WHERE IT ALL STARTED.
This page gives only a general overview of the evoulution of the Shetland Pony and is far from complete. Sources of more detailed works will be given in due course.
Hyracotherium ( The Dawn Horse ) & Eohippus
The very earliest ancestor of the horse lived in the Eocene Epoch between 33.9 and 55.8 million years ago. It was 30 to 60 cms high, in some of the species the face was long and with more of a snout than muzzle. It also had a long tail. The legs were slender with the hind legs longer than the forelegs so it was well adapted for running, there were four hooved toes on the front legs and three hoofed toes on the hind legs. The size and shape of their teeth indicates that they were browsers that fed on leaves and possible berries rather than grass. Many complete fossils have been found in North America (Eohippus) and Europe (Hyracotherium) although the populations in Europe seem to have died out.. Eohippus developed into :-
Around 50 million years ago Orohippus had developed. The main difference between Hyracotherlium & Eohippus, and Orohippus was the shape of their teeth, which were now adapted to a more specialized diet of a certain type of leaf. Although they were around the same size the body and legs were slimmer, the head slightly elongated.
Epihippus evolved about 47 million years ago, and the trend of increasingly efficient grinding teeth was continued. Epihippus was around 60 cms tall.
Between 38 and 24 million years ago North America became drier, the forests began to give way to flatlands where the earliest grasses began to evolve. This was in response to relativly sudden climate change. Mesohippus evolved in response to the changing environment, becoming slightly larger with longer legs, this allowed for faster running speeds in the open areas in order to evade predators. Also six grinding teeth (one more than Epihippus ) were developed for grinding down tough vegetation. Mesohippus became one of the most widespread animals in North America. Mesohippus neck and face were slightly longer and began to show signs of a muzzle, walked on three hooved toes of each foot, the other toes were no longer used for walking having diminised use.
There is evindence to suggest Miohippus co-exsisted with Mesohippus for around 4 millon years, after part of the population of the former split with the later and evolved seperately. Then gradually Mesohippus was replaced with Miohippus who contiued to thrive, branching out into two major groups, one group adjusted to life in the wooded areas, the other remained suited to the open areas.
Kalobatippus & Anchitherium
The forest suited group of Miohippus were Kalobatippus who in turn gave rise to Anchitherium which spread from North America to Asia then Europe where they developed larger bodies. From Anchitherium, Sinohippus evolved in Asia and Europe, and Hypochippus and Megahippus in North America, although Hypohippus became extict around 5 million years ago.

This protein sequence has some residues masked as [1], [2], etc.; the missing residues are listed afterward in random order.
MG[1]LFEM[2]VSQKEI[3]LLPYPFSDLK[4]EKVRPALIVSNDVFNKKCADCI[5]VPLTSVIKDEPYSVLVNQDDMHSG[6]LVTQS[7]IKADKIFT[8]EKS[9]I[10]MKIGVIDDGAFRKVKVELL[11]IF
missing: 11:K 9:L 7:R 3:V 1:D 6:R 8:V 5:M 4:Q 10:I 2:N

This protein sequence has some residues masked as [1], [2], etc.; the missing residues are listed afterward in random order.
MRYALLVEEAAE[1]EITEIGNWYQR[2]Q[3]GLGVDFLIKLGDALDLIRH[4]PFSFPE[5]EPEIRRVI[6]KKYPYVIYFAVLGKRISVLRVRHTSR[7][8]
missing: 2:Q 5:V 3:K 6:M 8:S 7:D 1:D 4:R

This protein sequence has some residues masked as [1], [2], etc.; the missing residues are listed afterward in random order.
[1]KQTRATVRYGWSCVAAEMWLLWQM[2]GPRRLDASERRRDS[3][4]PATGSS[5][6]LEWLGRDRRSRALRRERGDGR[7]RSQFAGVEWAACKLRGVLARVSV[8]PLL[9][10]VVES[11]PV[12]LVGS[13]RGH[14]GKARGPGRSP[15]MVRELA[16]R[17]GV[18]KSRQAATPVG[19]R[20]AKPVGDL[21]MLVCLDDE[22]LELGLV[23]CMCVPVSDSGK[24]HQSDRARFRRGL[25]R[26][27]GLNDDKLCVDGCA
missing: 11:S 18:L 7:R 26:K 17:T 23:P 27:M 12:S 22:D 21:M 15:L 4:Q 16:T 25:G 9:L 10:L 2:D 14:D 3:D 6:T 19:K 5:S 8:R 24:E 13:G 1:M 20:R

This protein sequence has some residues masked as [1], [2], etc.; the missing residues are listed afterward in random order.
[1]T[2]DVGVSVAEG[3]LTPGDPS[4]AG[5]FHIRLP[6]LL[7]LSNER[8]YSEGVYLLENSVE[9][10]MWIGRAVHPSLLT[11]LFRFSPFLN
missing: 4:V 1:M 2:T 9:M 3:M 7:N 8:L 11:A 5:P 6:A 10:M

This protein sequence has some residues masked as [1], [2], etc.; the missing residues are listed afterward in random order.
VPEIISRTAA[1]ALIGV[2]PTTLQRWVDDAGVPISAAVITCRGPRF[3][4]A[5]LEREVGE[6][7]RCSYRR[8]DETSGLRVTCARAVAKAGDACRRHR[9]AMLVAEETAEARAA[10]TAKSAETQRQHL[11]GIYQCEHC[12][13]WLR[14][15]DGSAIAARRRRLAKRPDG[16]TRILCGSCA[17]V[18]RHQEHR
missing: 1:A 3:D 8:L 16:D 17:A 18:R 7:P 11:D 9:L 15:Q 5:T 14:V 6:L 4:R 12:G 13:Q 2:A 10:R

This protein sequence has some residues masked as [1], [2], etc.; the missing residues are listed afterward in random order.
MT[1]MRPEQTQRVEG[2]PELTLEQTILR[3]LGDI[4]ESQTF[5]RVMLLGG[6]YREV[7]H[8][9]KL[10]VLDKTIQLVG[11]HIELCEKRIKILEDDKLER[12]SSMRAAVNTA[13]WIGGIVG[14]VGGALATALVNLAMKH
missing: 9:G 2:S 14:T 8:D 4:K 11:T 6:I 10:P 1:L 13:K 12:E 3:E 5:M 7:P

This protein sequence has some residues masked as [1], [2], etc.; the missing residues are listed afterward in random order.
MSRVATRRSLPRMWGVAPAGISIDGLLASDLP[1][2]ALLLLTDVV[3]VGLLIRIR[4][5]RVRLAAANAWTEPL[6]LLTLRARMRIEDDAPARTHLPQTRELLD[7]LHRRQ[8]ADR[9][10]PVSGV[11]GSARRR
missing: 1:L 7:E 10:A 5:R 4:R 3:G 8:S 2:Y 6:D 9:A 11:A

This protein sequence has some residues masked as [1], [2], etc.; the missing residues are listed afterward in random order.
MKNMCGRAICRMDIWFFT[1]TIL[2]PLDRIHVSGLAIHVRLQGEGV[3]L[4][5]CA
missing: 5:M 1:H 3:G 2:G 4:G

The Miohippus group that remained in the more open areas of North America, it is believed evolved into Parahippus, who was about the size of a small pony. Parahippus had a prolonged skull and the structure of the face resembled the face of todays horse.
Merychippus & Hipparion
Merychippus was a grazer who had developed wider molars for eating hard grasses in the open prairie like areas of North America, around 26 millon years ago. Among three lineages believed to have descended from Merychippus, Hipparion was the most different. They were the size of small ponies but slim and having three hooved toes on each foot although the side toes did not touch the ground. The middle toes had become larger in oreder to take the weight of the rebalaced body, enabling faster running speeds in order to out run pedators in the open areas. Many species of Hipparion flourished and at least one or more migrated to Asia and Europe. American Hipparion was larger in body than the Asian/European Hipparion.
Pliohippus had evolved by around 12 million years ago. Pliohippus was regarded to be the last stage of evolution from Eohippus to the true horse. The single toe had developed into the strong hoof, although the smaller toes were still visible as stubs, the teeth have developed becoming larger with higher crowns, (although slightly curved) making them even more efficient grazers.
Equus includes all extant equines, it is believed to have evolved from Dinohippus via Plesippus. Dinohippus was at one time the most common species of Equidae in North America. Plesippus migrated to Asia/Europe from North America about 2.5 million years ago, where they diverged into many different types as they adapted into varying habitats. Although larger in body, and their grinding teeth had become straight making them superbly adapted to grazing, they looked little different to Phiohippus. Most experts seem to agree that three distict lines emerged from a common Equus ancestor, the Horse, the Zebra and the Asses.
Different tpyes of horse then adapted to suit the various conditions in which they lived one of these types was the type which had adapted to life in areas of hills and mountains, and another the Tundra type known to have adapted to life along latitudes 45 t0 50 degrees.
Maurice C Cox in his book The Shetland Pony. States that in light of present knowledge (1965) the Shetland Pony has it’s origin in two types of horses. The 13.2 hands Cob type Tundra, and the 12.2 Mountain Pony type. This was then crossed centuries later by the Celtic people with the Oriental horse. and after a few more centuries the horses introduced be the Vikings.
( to be continued ).
Reccommended Reading :-
The Shetland Pony by Maurice C Cox, Published by Adam & Charles Black
Survival of the Fittest, A Natural History By Sue Baker, Published by Exmoor Books
The Shetland Pony by Charles & Anne Douglas, Published byWilliam Blackwood & Sons